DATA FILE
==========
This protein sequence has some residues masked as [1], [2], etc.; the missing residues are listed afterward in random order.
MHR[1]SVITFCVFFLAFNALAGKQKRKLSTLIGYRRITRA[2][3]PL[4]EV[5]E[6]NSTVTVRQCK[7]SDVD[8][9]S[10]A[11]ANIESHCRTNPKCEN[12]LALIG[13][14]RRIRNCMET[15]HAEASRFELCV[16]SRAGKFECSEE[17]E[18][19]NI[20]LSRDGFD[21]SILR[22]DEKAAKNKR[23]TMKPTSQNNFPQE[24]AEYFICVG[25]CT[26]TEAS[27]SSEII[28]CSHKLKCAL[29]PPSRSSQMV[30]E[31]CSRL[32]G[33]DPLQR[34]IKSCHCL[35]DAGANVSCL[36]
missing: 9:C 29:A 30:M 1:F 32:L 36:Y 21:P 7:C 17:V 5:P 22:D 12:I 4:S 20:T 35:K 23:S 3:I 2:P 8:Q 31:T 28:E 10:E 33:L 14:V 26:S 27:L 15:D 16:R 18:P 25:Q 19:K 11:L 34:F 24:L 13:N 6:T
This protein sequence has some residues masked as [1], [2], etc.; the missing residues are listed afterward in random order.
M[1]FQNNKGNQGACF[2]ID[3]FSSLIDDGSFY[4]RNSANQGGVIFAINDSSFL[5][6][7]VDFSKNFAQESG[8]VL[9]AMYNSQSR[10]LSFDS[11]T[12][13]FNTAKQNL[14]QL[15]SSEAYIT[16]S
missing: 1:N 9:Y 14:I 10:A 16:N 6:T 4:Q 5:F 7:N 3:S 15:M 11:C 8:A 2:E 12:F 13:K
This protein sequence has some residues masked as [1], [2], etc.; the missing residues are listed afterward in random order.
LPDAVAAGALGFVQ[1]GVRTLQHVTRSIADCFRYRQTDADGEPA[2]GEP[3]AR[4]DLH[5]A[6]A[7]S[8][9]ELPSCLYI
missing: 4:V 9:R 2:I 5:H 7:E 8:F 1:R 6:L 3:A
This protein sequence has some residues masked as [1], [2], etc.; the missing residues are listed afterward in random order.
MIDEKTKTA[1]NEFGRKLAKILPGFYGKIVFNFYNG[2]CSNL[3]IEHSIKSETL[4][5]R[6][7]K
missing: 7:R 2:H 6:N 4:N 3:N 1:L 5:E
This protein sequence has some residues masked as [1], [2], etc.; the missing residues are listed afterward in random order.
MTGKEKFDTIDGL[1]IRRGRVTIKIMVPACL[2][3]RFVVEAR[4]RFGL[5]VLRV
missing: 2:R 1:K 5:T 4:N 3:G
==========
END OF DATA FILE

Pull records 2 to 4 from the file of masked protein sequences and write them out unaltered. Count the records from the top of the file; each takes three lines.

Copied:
This protein sequence has some residues masked as [1], [2], etc.; the missing residues are listed afterward in random order.
M[1]FQNNKGNQGACF[2]ID[3]FSSLIDDGSFY[4]RNSANQGGVIFAINDSSFL[5][6][7]VDFSKNFAQESG[8]VL[9]AMYNSQSR[10]LSFDS[11]T[12][13]FNTAKQNL[14]QL[15]SSEAYIT[16]S
missing: 1:N 9:Y 14:I 10:A 16:N 6:T 4:Q 5:F 7:N 3:S 15:M 11:C 8:A 2:E 12:F 13:K
This protein sequence has some residues masked as [1], [2], etc.; the missing residues are listed afterward in random order.
LPDAVAAGALGFVQ[1]GVRTLQHVTRSIADCFRYRQTDADGEPA[2]GEP[3]AR[4]DLH[5]A[6]A[7]S[8][9]ELPSCLYI
missing: 4:V 9:R 2:I 5:H 7:E 8:F 1:R 6:L 3:A
This protein sequence has some residues masked as [1], [2], etc.; the missing residues are listed afterward in random order.
MIDEKTKTA[1]NEFGRKLAKILPGFYGKIVFNFYNG[2]CSNL[3]IEHSIKSETL[4][5]R[6][7]K
missing: 7:R 2:H 6:N 4:N 3:N 1:L 5:E